One of the pleasures of the cooler months is the ripasso wines from Valpolicella, a style pioneered by Masi that basically referments the wine over the skins and lees of Amarone to give extra depth and concentration at a far more affordable price than its big brother. The 2006 is from an excellent five-star vintage. Try it with something as simple as pasta shells sauced with garlic melted in mascarpone, toasted new-season walnuts, and loads of parsley to show off its typically tart cherry fruit, peppery spice, and sound structure.
Vancouver’s only Master of Wine, Barb Philip, thinks that Pinot Blanc could be the province’s signature grape. Chardonnay’s younger sister, Pinot Blanc as we do it usually delivers a whack of green apple fruit followed by a peachy-creamy palate and lemony acidity with some tropical pineapple and mango. Mission Hill consistently makes a first-rate example, even better now that the price is so attractive. Always versatile as well as great value, it’s a treat with oysters and exceptionally good with salmon.
Rosé should be fresh, cheap, and young—it’s best the year after the vintage, which gives B.C. a great advantage, as the European ones are sometimes past their first blush by the time they get here. Just about every Okanagan winery is now taking advantage of rosé’s newfound popularity, but the Quails’ Gate is hard to beat. The 2008 was coral-pink, pretty as a pricey lipstick, and based in the French fashion on Gamay grapes. Rhubarb on the nose anticipates crisp, zippy strawberry-rhubarb flavours. Suits anything Mediterranean.
Syrah has been one of the surprise successes of the Okanagan, and Michael Bartier at Road 13 (formerly Golden Mile Cellars) is one of its top proponents. A true believer that it’s all about the dirt, Bartier takes grapes from the Black Sage bench and ferments them, Rhône-style, with a little white Viognier. The result is stylish and elegant with a perfumed nose, big blackberry fruit, and plenty of backbone—savoury and earthy, with something of the sagebrush in the vineyard. The 2008 should be out at the end of 2009. Screwcap.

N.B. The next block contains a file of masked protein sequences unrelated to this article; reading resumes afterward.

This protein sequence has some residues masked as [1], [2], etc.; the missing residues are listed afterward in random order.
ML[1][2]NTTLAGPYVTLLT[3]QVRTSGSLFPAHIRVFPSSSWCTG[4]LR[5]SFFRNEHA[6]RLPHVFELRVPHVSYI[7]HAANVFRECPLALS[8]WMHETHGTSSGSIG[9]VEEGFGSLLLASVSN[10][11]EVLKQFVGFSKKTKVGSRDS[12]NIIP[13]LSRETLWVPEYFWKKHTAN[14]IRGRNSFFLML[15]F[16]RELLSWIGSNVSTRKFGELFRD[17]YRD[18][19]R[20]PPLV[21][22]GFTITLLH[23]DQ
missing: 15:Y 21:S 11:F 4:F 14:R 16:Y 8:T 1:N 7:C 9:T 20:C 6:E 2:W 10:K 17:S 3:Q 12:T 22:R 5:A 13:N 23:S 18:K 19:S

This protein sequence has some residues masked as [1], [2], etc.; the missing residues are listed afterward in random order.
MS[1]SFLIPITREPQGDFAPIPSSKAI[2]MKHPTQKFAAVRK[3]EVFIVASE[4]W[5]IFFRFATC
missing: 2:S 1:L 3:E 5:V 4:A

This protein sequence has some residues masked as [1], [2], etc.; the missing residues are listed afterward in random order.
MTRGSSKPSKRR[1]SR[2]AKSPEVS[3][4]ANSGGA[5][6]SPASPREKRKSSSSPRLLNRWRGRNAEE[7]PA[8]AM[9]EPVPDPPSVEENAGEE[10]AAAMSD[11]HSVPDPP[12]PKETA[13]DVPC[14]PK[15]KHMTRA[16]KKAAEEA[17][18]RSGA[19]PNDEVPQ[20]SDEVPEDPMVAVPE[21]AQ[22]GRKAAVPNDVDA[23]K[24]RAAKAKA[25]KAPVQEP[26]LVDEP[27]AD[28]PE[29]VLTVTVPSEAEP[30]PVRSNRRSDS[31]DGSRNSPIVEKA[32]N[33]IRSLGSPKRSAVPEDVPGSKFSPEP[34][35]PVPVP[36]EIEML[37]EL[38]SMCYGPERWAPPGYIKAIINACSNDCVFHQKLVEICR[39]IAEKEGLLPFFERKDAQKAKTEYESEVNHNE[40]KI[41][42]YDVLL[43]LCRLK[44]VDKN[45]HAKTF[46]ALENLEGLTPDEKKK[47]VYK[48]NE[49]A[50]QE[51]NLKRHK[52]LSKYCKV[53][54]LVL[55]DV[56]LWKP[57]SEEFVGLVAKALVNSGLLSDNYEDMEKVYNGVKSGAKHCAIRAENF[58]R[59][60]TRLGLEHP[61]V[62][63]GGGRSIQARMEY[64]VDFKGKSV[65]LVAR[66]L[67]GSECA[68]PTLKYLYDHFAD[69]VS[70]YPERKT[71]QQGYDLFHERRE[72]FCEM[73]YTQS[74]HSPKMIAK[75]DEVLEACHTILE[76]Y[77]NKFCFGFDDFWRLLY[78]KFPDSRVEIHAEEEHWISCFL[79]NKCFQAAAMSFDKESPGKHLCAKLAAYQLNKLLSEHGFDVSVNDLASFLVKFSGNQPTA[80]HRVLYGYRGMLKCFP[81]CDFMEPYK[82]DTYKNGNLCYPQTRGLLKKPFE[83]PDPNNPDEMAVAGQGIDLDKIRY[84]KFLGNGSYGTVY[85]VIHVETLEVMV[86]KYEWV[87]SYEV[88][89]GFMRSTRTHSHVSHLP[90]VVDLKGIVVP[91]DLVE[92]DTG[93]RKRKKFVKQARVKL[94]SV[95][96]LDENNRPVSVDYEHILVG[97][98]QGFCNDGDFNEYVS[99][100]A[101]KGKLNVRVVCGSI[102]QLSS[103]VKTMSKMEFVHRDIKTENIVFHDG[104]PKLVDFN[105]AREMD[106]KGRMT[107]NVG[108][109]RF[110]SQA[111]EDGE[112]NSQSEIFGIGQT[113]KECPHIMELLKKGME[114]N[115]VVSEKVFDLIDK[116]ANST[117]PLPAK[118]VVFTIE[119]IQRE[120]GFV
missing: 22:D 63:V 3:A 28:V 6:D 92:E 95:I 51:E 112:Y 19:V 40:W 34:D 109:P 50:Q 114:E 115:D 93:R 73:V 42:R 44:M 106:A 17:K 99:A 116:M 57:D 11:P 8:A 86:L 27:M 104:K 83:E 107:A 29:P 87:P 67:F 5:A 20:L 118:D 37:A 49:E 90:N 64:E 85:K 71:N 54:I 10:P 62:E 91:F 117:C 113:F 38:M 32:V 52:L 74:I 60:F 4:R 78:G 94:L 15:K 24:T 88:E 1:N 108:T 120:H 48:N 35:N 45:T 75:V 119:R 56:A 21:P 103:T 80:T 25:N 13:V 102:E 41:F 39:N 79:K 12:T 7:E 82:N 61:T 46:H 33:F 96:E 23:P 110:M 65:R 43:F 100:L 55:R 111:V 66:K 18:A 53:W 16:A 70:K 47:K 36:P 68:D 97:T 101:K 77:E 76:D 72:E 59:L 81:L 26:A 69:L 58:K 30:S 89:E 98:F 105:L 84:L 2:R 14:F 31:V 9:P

Summer in a bottle from the highest vineyard in the Okanagan—and one of the prettiest, too. Lovely flowery aromas, all orange blossom and rose petal, plus warm melon and lychee fruit perked up with a touch of citrus and sagebrush make this Gewürz exceptionally tasty. Just off-dry, it’s perfect for the patio but also versatile enough for salads, seafood, and sushi. Screwcap.
Reds from Spain outsell whites 10:1 in Canada. Which means way too many people will miss out on this delicious blend made by a New Zealand winemaker in Castilla y León, an ancient winemaking region in the northwestern corner of the country. Strikingly distinctive, with an aromatic nose of orange blossom and apricot, it tastes of pears, peaches, and almonds, with the spicy, nutty Verdejo grape enriching the often single-minded Sauvignon Blanc. At $15, this wine—racy, vibrant, and versatile—fills a very happy niche.
B.C. Riesling gets better every year, and Tantalus makes wines that can vie with the best. Although Tantalus is new, the vineyard, near Kelowna, is not, with vines that are about 30 years old and a history going back to the 1920s. It’s impossible not to be smitten by the 2008, with its gorgeous flowery aromas and juicy tropical fruit with loads of lime and grapefruit to balance a slight sweetness. A wine that will be happy under just about any circumstances, it’s a delight with the pan-Asian flavours that Vancouver adores.
We have our vibrant restaurant scene to thank for the explosion of interest in white blends. Savvy sommeliers know that these often far exceed the sum of their parts, delivering wines that work both by the glass and alongside a wide range of dishes, especially small plates. The combination of Sauvignon Blanc and Semillon is a staple of Bordeaux, but add a dash of Viognier and the result is a crisply appealing white that delivers pleasing texture and a lingering finish.